Total knee replacement systems are designed to last between 15 and 20 years, but some of the prosthetic knees currently on the market are failing within just a few years of the initial replacement surgery. According to Zimmer Inc., one of the largest manufacturers of knee and hip replacements, the company’s Persona knee device was “designed to minimize the compromises experienced with yesterday’s standard knee systems.” However, Zimmer recalled its Persona knee components within three years of the FDA’s initial approval, based on concerns that the devices could loosen prematurely and cause serious complications. If you have suffered injuries allegedly caused by a Zimmer Persona knee implant or Trabecular Metal Tibial Plate, contact a knowledgeable defective knee implant lawyer today for legal help.
Despite claims by Zimmer that its Persona knee replacement system provided the “best fit” for individuals in need of a prosthetic knee that allowed them to return to their normal activities, the knee implant may actually put patients at risk for debilitating complications. According to reports, the main issue plaguing recipients of Zimmer Persona knees is the appearance of radiolucent lines, or gaps between the knee components or between the components and the bone. In some patients, joint fluid, tissue and debris from the implant components may become lodged in those gaps, which can lead to osteolysis, or bone damage, as well as implant failure, swelling and severe pain requiring revision surgery. Revision surgery is typically more complicated than the original knee replacement surgery and can result in a longer recovery time for patients. As a result of early implant loosening and other problems allegedly affecting the Zimmer Persona knee replacement system, product liability lawyers across the country are investigating claims on behalf of patients who received a Zimmer Persona Knee or a recalled Trabecular Metal Tibial Plate, and have since suffered aseptic loosening or other complications.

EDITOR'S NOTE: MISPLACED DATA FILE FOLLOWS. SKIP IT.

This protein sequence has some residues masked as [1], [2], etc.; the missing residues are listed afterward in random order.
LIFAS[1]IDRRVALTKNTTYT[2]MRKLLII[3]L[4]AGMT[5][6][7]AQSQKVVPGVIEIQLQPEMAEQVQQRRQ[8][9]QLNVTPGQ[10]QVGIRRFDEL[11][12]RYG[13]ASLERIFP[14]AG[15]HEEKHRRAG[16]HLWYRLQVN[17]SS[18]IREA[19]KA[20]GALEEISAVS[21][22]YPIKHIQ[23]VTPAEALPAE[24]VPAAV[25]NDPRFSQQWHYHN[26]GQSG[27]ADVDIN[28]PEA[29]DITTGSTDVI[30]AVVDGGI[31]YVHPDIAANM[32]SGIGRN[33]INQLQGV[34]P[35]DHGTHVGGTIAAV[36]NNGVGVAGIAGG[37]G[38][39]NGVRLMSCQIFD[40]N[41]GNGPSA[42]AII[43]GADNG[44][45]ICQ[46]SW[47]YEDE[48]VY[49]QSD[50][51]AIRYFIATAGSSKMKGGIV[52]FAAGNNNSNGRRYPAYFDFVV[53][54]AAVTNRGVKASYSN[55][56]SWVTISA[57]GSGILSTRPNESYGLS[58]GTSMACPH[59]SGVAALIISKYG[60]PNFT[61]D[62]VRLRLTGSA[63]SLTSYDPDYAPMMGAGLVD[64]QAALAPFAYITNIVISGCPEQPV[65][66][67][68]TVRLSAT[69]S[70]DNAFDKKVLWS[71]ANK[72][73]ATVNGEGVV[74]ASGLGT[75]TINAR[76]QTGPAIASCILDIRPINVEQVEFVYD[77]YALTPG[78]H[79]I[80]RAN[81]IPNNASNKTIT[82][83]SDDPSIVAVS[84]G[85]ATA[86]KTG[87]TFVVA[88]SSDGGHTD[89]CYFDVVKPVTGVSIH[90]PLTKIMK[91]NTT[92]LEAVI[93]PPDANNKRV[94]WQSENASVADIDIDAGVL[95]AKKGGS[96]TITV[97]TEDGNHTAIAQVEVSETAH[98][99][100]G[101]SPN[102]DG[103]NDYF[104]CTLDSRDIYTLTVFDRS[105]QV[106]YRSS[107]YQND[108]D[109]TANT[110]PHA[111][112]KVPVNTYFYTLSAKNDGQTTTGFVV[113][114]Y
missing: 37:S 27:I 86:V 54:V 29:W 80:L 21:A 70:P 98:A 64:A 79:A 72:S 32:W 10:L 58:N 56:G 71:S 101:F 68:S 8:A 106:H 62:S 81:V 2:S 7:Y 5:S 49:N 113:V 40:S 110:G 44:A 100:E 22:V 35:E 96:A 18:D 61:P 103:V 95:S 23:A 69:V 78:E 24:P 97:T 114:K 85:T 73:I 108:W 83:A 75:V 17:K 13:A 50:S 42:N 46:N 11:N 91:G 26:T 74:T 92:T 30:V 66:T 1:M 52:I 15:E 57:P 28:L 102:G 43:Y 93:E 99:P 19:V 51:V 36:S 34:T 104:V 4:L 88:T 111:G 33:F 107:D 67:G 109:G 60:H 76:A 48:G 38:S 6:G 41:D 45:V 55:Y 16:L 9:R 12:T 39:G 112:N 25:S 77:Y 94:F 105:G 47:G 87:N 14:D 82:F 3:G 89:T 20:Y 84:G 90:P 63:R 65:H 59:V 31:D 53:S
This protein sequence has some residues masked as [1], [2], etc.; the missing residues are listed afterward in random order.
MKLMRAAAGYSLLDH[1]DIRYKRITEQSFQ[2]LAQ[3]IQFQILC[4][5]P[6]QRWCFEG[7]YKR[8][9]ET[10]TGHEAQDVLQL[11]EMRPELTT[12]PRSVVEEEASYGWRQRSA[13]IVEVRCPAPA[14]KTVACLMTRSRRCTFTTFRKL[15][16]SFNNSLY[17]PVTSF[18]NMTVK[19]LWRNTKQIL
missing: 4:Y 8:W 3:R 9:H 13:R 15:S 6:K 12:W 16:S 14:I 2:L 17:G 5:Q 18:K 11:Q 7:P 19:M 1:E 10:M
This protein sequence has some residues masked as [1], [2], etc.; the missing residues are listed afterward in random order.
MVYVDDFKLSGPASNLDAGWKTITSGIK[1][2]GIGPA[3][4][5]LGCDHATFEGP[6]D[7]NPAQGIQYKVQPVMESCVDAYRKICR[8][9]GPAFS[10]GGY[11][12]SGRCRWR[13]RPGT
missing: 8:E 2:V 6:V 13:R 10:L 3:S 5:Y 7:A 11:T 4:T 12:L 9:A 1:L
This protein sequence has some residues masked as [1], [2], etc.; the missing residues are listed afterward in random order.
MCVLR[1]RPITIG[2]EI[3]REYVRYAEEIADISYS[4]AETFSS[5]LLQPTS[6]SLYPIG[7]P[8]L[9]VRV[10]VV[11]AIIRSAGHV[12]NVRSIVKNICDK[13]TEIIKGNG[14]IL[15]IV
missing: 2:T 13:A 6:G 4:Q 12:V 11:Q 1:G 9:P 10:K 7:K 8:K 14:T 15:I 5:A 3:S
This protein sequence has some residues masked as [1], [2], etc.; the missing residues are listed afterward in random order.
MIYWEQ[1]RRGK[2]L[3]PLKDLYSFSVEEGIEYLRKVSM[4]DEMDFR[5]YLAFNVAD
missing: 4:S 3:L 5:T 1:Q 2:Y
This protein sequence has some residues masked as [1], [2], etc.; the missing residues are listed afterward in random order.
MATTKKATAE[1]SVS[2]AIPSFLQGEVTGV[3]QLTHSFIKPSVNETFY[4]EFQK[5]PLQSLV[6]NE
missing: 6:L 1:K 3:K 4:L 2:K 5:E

Zimmer’s Persona Personalized Knee System was marketed as a knee replacement system for younger, more active people who required a longer-lasting device that offered a better range of motion than older knee replacements. The prosthetic knee implant allowed surgeons to personalize the device to the individual needs of the patient in order to mimic better than any other device on the market, the natural movement of the human knee. The Zimmer Persona Knee was approved by the FDA in 2012, via the agency’s “fast-track” approval process, which allows manufacturers of knee implants and other medical devices to bring their products to market without subjecting them to rigorous clinical trials, so long as a similar product already exists on the market. This legal loophole allows untested and potentially defective devices on the market without any proof that the products are safe or effective for consumer use. Unfortunately, this sometimes results in new medical devices being approved based on the merits of older devices that eventually end up being recalled.
Dozens of joint replacement systems have been recalled in recent years, amid reports that the prosthetic implants are prone to premature failure, sometimes occurring just a few years after the initial replacement surgery. In 2015, the FDA issued a notice of a Class II recall affecting more than 11,600 Zimmer Persona Trabecular Metal Tibial Plate knee components, due to complaints that the prosthetic knees are prone to premature loosening and other serious complications, including the appearance of radiolucent lines. In a 2006 study published in The Journal of Arthroplasty, researchers reported that radiolucent lines are a known cause of early knee implant loosening, which is directly related to an increased risk of premature device failure.
This isn’t the first time Zimmer has faced reports of early implant failure and other problems with its joint replacement systems. In 2008, Zimmer issued a temporary recall of its Durom Cup hip implant, in response to reports of metal toxicity and tissue damage leading to premature implant loosening. In 2010, Zimmer recalled nearly 70,000 MIS Tibial components, as well as femoral components used in the LPS system, and in 2014, the company recalled 40,000 NexGen Knee implants because of defective screws. In 2015, the same year Zimmer recalled its Trabecular Metal Tibial Plate components, the company also recalled its Persona Tibial Articular Surface Provisional (TASP) Shim tool, amid concerns that a breakdown of the ball bearing retention component of the tool, known as the “swage,” after sonic cleaning may result in ball bearings being ejected during surgery and left in the surgical wound.
For patients with Zimmer Persona knees or recalled Trabecular Metal Tibial Plates implanted between November 2012 and February 2015, who have suffered aseptic loosening of the device, a lawsuit can help cover the cost of:
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